Harrybelle (Durant) Stark (1891-1937) gave the last full measure of devotion to our country. She was the last casualty of World War I.
Born March 1891 in Pensacola, Florida, she was the daughter of Osmond P. (1856-1913) and Annette (Knowles) (1880- ) Durant.
Harrybelle attended Saint Vincent’s Hospital School of Nursing in Birmingham, Alabama, and graduated as a nurse in the Class of 1911.
She enlisted in the U.S. Army Nurse Corps 24 August 1916, and was commissioned a lieutenant and sent overseas to serve at Evacuation Hospital No. 6, American Expeditionary Force, based in Souilly, France. It was there that she met and married her husband, Lt. George Frederick Stark (1895-1958), an Army aviator.
WWI ended for the rest of the world on 11 November 1918—but for Harrybelle it would not end for another 19 years, until 16 April 1937.
Near the end of WWI her base was gassed by the Germans. In spite of the damaging effects of the gas she continued to serve and was discharged from the Army on 25 April 1919.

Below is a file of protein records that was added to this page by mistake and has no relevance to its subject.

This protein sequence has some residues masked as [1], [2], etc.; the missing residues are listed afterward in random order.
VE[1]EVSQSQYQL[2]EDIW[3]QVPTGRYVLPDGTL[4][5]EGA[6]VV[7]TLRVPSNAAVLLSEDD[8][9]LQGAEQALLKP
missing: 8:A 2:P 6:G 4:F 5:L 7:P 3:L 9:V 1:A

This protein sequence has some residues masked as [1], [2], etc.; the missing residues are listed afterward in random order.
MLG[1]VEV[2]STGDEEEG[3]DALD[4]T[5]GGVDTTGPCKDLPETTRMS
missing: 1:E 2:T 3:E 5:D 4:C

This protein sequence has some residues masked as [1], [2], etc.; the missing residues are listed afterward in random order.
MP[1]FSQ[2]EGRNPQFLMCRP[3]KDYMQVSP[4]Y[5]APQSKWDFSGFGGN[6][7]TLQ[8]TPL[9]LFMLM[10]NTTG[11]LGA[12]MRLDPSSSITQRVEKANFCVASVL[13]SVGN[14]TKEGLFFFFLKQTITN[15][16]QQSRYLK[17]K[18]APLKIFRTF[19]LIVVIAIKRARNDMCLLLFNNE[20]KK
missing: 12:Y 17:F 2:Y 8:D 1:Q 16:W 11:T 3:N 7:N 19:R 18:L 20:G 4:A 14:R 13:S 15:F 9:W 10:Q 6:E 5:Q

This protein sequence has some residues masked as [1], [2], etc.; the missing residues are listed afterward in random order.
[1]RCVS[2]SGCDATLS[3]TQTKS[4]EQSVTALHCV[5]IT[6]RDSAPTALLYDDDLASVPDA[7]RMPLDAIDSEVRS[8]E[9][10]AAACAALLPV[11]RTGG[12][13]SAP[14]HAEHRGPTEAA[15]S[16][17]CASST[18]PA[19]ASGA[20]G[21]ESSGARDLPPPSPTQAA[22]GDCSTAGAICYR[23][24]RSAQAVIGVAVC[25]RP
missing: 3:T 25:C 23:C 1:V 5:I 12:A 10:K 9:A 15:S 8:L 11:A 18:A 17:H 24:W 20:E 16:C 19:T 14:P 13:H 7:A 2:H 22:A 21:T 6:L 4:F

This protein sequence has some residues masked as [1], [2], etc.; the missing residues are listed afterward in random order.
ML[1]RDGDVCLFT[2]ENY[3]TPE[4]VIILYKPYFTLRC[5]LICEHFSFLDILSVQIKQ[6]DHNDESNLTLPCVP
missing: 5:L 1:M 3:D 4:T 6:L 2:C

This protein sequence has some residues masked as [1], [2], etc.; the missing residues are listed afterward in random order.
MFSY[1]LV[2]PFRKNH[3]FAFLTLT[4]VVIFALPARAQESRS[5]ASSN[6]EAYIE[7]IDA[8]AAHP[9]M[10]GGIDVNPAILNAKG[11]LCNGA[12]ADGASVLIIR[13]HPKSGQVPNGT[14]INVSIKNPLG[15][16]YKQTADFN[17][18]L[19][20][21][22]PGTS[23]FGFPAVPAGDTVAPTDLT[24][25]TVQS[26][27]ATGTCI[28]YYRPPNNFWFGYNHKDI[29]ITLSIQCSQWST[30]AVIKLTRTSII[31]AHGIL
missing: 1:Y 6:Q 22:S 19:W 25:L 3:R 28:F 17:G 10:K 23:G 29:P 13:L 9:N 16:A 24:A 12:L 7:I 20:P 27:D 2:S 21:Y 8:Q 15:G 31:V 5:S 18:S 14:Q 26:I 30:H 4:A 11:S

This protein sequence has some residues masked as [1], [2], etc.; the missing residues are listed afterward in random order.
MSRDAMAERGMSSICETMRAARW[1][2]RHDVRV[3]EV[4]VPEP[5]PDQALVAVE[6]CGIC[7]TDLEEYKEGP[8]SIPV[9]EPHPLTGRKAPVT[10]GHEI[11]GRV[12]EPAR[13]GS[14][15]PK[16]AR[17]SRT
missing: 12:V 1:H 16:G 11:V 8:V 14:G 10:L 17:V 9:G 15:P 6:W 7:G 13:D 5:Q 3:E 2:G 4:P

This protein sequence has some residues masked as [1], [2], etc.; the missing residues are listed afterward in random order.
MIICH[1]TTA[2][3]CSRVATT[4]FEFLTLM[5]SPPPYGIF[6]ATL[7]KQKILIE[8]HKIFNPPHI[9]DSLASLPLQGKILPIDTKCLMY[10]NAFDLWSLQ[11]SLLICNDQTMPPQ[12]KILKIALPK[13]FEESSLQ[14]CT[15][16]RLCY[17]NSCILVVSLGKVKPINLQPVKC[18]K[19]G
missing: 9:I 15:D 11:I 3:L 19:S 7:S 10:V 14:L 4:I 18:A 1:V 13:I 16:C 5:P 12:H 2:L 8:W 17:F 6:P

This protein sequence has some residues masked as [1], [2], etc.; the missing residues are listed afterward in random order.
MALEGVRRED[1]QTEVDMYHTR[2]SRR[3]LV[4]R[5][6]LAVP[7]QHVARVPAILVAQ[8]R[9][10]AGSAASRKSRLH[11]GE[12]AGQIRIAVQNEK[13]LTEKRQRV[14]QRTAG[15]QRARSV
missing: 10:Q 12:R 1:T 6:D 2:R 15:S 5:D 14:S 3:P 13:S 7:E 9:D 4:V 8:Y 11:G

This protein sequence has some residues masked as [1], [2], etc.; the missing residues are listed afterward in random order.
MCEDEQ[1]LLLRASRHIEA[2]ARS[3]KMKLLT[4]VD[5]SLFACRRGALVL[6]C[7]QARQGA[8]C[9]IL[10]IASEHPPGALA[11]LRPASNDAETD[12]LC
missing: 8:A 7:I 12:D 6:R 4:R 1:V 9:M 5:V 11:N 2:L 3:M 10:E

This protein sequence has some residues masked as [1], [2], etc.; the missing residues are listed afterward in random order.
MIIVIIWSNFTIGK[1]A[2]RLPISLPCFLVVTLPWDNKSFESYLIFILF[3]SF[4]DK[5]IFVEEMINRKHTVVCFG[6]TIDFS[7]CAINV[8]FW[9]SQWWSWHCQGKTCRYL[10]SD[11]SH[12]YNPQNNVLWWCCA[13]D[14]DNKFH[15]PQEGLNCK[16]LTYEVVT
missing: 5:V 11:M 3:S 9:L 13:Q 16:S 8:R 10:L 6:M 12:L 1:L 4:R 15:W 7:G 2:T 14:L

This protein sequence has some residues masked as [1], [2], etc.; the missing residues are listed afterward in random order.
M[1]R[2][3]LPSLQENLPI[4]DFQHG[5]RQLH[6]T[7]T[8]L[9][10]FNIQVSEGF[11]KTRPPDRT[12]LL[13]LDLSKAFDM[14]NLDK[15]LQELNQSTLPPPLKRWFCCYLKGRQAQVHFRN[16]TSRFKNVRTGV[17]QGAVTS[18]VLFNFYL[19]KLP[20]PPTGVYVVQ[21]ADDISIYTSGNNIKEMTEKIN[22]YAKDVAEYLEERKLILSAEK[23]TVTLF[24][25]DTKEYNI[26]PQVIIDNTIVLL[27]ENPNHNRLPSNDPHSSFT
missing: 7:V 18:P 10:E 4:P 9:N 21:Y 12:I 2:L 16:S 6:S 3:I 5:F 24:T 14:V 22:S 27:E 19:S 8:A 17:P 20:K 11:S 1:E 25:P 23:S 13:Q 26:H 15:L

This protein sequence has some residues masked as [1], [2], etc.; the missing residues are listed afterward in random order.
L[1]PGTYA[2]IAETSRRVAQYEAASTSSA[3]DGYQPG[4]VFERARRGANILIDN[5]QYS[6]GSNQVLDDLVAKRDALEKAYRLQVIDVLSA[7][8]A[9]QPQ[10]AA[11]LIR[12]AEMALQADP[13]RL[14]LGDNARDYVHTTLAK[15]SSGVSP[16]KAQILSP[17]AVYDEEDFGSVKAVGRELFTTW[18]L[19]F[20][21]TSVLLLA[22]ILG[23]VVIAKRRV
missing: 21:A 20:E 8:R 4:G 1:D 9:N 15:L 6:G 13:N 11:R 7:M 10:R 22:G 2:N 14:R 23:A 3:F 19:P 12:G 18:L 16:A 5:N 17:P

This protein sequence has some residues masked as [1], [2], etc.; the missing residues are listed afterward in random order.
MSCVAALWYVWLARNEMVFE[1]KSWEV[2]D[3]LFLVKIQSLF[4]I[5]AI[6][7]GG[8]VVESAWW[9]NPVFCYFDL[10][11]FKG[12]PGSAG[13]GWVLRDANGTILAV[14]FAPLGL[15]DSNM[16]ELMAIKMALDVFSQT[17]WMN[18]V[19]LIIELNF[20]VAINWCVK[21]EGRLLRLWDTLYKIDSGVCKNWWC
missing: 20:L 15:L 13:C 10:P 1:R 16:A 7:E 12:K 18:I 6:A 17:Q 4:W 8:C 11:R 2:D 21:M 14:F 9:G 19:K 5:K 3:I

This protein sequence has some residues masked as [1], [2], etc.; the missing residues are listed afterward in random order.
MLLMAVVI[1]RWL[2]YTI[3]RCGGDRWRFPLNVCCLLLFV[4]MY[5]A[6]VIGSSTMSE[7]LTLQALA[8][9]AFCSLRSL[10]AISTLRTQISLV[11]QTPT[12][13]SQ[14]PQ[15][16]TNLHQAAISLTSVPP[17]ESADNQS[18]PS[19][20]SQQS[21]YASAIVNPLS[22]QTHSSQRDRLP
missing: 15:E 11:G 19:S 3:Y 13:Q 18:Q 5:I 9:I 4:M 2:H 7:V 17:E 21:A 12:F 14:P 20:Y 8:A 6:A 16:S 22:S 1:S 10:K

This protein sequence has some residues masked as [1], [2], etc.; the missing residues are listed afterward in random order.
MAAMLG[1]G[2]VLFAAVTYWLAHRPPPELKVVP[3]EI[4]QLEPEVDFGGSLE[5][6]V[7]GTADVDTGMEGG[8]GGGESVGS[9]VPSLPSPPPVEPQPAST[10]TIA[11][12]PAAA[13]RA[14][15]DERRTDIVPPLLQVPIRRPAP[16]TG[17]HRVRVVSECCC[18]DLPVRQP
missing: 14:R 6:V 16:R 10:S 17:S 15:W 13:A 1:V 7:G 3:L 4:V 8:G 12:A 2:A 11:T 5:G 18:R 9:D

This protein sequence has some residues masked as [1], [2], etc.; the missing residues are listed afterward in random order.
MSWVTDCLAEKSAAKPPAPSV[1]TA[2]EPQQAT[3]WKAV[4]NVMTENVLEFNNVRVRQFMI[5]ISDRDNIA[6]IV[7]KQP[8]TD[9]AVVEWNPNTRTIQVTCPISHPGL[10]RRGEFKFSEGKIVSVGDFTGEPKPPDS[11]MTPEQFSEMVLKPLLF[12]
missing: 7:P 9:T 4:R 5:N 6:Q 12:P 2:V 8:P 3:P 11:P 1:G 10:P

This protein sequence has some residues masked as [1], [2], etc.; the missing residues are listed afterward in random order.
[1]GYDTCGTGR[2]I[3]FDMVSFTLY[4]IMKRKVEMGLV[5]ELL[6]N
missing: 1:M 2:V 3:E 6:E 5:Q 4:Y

But the deteriorating effects of the gas were too much and she soon entered the Castle Point Veteran’s Hospital (Castle Point, New York) where she remained until her death
As the last casualty of WWI she was buried 21 April 1937 at Arlington National Cemetery with full military honors.
Arlington National Cemetery Puts Tombstone Photos Online
Arlington National Cemetery has recently completed a massive effort to photograph all 400,000 tombstones and put the photos online.
This is a terrific genealogical resource. Genealogists can easily search for their deceased relatives and the website will display the gravestone and show you where on the cemetery map the person is buried.
Arlington National Cemetery. Search burials here:
With a click you can pull up more details of the person’s military service and a close-up photograph of the front and back of the tombstone.
When you click on “Details,” it pulls up the accompanying tombstone photos with both a front and rear view. Notice the handy “Download Photo” button under each photograph. It’s a snap to download and keep these photos to add to your family collectibles.
This comprehensive effort by the Arlington National Cemetery is one of the best genealogy websites online today.